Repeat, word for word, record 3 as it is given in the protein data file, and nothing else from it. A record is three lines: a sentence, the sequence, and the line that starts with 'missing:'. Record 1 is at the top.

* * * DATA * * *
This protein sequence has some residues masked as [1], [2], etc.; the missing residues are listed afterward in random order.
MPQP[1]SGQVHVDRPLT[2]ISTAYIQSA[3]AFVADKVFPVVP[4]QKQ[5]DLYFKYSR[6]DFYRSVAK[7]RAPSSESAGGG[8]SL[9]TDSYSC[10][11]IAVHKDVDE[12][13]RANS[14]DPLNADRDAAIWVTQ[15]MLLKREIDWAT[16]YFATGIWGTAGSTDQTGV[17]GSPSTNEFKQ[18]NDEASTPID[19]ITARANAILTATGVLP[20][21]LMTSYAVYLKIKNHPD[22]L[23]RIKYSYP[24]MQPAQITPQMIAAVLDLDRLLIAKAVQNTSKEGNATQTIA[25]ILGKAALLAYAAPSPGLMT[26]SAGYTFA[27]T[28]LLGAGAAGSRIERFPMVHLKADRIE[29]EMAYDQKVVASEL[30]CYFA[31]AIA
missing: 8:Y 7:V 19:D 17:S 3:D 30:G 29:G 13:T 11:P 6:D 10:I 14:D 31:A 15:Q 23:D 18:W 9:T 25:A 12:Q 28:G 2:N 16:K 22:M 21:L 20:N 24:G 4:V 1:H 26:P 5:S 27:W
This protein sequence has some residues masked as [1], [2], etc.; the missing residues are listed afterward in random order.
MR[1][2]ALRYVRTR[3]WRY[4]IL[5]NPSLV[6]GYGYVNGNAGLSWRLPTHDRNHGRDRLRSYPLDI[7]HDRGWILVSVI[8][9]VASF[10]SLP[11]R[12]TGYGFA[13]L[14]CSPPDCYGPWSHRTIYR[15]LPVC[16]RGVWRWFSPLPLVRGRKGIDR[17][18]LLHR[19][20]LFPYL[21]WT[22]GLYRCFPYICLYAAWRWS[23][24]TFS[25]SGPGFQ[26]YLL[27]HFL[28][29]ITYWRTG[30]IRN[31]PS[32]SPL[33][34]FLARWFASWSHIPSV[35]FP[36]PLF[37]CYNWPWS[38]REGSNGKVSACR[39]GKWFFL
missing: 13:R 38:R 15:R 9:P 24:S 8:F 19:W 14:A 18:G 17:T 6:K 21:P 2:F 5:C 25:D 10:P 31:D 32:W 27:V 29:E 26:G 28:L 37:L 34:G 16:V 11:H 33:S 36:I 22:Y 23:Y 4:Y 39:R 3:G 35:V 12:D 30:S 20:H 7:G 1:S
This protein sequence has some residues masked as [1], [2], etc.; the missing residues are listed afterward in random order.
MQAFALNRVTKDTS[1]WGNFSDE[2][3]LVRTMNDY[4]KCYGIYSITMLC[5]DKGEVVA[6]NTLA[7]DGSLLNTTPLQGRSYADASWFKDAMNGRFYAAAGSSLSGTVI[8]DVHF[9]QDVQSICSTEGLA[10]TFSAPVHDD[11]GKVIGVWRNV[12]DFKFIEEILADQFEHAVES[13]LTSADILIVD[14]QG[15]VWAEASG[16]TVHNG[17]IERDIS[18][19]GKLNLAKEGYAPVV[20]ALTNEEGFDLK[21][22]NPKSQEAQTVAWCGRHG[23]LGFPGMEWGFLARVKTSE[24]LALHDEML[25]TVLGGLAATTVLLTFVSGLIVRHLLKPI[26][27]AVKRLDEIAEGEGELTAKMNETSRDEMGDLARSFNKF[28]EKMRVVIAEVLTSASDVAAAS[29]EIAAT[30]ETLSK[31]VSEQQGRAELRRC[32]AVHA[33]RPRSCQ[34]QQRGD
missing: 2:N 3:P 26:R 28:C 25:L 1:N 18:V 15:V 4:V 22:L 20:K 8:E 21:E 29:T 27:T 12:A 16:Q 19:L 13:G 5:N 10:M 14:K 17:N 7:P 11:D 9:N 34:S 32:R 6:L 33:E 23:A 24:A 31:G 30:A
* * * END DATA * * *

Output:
This protein sequence has some residues masked as [1], [2], etc.; the missing residues are listed afterward in random order.
MQAFALNRVTKDTS[1]WGNFSDE[2][3]LVRTMNDY[4]KCYGIYSITMLC[5]DKGEVVA[6]NTLA[7]DGSLLNTTPLQGRSYADASWFKDAMNGRFYAAAGSSLSGTVI[8]DVHF[9]QDVQSICSTEGLA[10]TFSAPVHDD[11]GKVIGVWRNV[12]DFKFIEEILADQFEHAVES[13]LTSADILIVD[14]QG[15]VWAEASG[16]TVHNG[17]IERDIS[18][19]GKLNLAKEGYAPVV[20]ALTNEEGFDLK[21][22]NPKSQEAQTVAWCGRHG[23]LGFPGMEWGFLARVKTSE[24]LALHDEML[25]TVLGGLAATTVLLTFVSGLIVRHLLKPI[26][27]AVKRLDEIAEGEGELTAKMNETSRDEMGDLARSFNKF[28]EKMRVVIAEVLTSASDVAAAS[29]EIAAT[30]ETLSK[31]VSEQQGRAELRRC[32]AVHA[33]RPRSCQ[34]QQRGD
missing: 2:N 3:P 26:R 28:C 25:L 1:N 18:V 15:V 4:V 22:L 20:K 8:E 21:E 29:T 27:T 12:A 16:Q 19:L 13:G 5:N 10:M 14:K 17:N 7:P 11:D 9:N 34:S 32:R 6:L 33:E 23:A 24:A 31:G 30:A